“This album is 100 percent emotion,” Saunders said. “A lot of people over there were in the dirt from day one, and saw what we’re talking about. “

Unexpected fansBoth men said they’ll be out of the Army by the end of the year, but plan on staying in the Fort Hood area to continue work on promoting the album and their upstart production company, 4th25 Entertainment.

Staves said reaction to the album has been positive so far, especially from servicemembers who have spent time in Iraq. They have sold about 1,000 copies through their Web site, primarily to people in the Fort Hood area. Staves also has received praise from an unexpected fan base: Families of soldiers returning from the war.

“I had a mother call me the other day who wanted to know why her son wasn’t opening up about what he saw over there,” he said. “I told her, ‘That’s track 4. That’s Holdin’ My Breath.’ ”

“She listened, and it helped her get a picture of what he was going through. A lot of families, they’ve told us they haven’t heard it like this before.”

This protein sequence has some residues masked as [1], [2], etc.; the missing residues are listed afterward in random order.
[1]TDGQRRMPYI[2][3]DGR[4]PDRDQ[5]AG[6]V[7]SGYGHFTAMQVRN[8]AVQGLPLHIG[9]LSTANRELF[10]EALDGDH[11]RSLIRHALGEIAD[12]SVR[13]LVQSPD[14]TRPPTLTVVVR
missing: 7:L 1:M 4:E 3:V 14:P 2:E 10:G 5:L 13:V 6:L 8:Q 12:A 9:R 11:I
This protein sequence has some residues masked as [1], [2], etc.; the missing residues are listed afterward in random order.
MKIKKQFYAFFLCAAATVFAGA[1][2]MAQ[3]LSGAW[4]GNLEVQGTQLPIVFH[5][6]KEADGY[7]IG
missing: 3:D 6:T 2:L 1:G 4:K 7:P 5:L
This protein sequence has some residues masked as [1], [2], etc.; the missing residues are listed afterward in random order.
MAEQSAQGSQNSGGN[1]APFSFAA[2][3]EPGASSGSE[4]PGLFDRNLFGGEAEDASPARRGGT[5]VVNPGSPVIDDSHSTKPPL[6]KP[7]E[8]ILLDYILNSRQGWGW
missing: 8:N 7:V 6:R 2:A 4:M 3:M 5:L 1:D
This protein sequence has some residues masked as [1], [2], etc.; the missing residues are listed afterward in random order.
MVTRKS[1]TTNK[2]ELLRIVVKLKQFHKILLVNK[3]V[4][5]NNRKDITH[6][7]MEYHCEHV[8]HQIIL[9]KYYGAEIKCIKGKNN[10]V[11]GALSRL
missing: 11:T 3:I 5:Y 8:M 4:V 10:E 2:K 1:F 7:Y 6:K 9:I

Saunders said that song — with lyrics like “That part of my heart stays closed when I’m on the phone with my family/ How can I expect them to handle something I’m having a hard time handling?” — hit a nerve with many soldiers struggling with their emotions upon returning home.

The group has aspirations on a second disc. But Saunders said his motivation is less about money than telling the soldiers’ stories.

“You don’t get the whole truth if you’re not over there,” he said. “There’s a lot of people out there hungry for the truth. This is what’s happening.”

For more information, visit www.4th25.com.